Aug
31
comment Compressed vs. zipped
This is one of the better answers, so I hope you will update your answer with my suggestion. It's actually preferable to use "zipped" instead of "compressed". The level of computer illiteracy is such that people may actually get confused if you say "compressed".
Aug
31
comment When your 10-year old boy says “It’s meta,” what does it mean? In what situation and of what sort of object they use this phrase?
Continuing in the vein @JoshuaShaneLiberman started, I don't think it's correct to call the incorrect usage mentioned above a teenager's "definition". There are probably many people that use "meta" incorrectly and inconsistently.
Aug
31
comment How do I say that something must happen or another thing, not both, in one simple sentence?
english.stackexchange.com/a/13892/22229
Aug
30
comment How do I say that something must happen or another thing, not both, in one simple sentence?
+1 this is the most complete and accurate answer.
Aug
30
comment How do I say that something must happen or another thing, not both, in one simple sentence?
"Either" is suggestive of 'exclusive or', but only that. I certainly wouldn't say it does anything as strong as "implies".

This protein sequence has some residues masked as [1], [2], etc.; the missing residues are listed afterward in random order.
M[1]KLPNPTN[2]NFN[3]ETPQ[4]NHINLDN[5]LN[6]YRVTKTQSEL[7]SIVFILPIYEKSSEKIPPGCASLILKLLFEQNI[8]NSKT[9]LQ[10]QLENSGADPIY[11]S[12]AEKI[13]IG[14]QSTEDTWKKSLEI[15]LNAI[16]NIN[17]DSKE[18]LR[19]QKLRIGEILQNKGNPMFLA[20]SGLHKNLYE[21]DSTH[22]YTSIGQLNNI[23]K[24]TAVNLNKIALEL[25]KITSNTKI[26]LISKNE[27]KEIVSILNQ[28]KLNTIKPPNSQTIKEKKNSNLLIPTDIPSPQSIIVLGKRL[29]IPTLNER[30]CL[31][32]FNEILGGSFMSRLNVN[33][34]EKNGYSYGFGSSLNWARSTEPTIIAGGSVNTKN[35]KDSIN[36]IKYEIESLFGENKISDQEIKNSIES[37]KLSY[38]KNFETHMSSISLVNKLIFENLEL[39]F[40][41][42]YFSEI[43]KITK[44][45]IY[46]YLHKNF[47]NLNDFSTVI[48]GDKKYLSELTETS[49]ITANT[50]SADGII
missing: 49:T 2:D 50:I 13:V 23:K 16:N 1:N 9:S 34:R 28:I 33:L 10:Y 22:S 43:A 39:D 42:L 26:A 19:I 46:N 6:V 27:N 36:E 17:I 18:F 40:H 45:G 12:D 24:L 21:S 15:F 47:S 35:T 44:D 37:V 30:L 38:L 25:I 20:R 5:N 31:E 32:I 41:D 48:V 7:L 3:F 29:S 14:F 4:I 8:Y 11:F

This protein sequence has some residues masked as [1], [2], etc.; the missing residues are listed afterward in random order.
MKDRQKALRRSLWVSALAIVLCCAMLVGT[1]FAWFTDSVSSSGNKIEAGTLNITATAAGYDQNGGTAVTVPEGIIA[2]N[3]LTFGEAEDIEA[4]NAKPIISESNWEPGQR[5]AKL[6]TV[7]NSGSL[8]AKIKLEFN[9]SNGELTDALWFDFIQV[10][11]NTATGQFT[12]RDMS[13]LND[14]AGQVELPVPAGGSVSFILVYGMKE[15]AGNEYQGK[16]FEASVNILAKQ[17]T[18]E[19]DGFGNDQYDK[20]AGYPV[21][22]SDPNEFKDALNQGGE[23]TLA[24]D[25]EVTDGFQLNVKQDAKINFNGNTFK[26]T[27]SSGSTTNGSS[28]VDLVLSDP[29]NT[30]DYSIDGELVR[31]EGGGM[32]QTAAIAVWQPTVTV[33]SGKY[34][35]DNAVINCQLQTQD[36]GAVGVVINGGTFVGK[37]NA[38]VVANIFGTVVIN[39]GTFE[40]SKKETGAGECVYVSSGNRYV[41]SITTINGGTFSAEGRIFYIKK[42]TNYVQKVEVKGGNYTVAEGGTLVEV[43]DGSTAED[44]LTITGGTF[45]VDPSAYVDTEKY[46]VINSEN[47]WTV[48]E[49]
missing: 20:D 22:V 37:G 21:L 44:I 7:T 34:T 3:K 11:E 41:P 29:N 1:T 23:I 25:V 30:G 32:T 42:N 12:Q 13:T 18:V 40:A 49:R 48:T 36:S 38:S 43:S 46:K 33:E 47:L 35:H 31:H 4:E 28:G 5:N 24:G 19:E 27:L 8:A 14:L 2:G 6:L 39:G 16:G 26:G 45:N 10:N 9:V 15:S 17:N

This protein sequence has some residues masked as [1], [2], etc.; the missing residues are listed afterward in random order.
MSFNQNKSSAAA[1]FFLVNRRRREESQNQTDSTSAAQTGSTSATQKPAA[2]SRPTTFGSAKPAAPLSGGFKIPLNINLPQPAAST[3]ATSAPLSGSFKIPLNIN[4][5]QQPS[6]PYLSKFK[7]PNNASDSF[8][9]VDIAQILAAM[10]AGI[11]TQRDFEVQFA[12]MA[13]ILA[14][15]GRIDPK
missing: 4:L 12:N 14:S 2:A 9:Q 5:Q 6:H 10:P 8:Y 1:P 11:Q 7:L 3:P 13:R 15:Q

Aug
29
comment What does ‘It’s one thing to dance like Fred Astaire, but Ginger Rogers did it backwards’ mean as a metaphor to John Roberts' ruling?
Yoichi may be interested in this: I'm pretty sure I've heard references to Fred Astaire and Ginger Rogers just from American television, e.g. Jay Leno, Letterman, etc. As I said, maybe most people don't get the reference completely, but it is not an unheard of thing like the answer and comments above suggest.
Aug
29
comment What does ‘It’s one thing to dance like Fred Astaire, but Ginger Rogers did it backwards’ mean as a metaphor to John Roberts' ruling?
I think the level of eruditeness needed to understand the quote is exaggerated. I expect most people can get the gist just fine without knowing exactly who Houdini, Ginger Rogers, or Fred Astaire are. Yes, to understand at a very complete level is probably beyond younger Time readers, but on the other hand, I've asked people that use expressions about Houdini what or who "Houdini" is and often found out they don't actually know. I've never watched Jersey Shore but understood the quote quite easily.
Aug
27
comment The verb for carrying out a bitwise OR/AND operation
I have a feeling you could use a better sentence construction to begin with. Why not "the two values are combined using bitwise OR on their tags"?
Aug
19
comment Should I say “have a good night” at 5:00 PM?
Terry, there is no way people are going to think you're wishing them only well for the evening but not later by saying "have a nice evening". That's just contrary to social norms and the use of such pleasantries. In fact, "have a nice day" is perfectly fine too. But I feel wishing them a good evening is slightly better than a good night, because you are recognizing the day is still early and there is time for them to enjoy the evening.
Aug
19
comment Should I say “have a good night” at 5:00 PM?
@Tim I agree. "Have a good night" is decidedly more formal.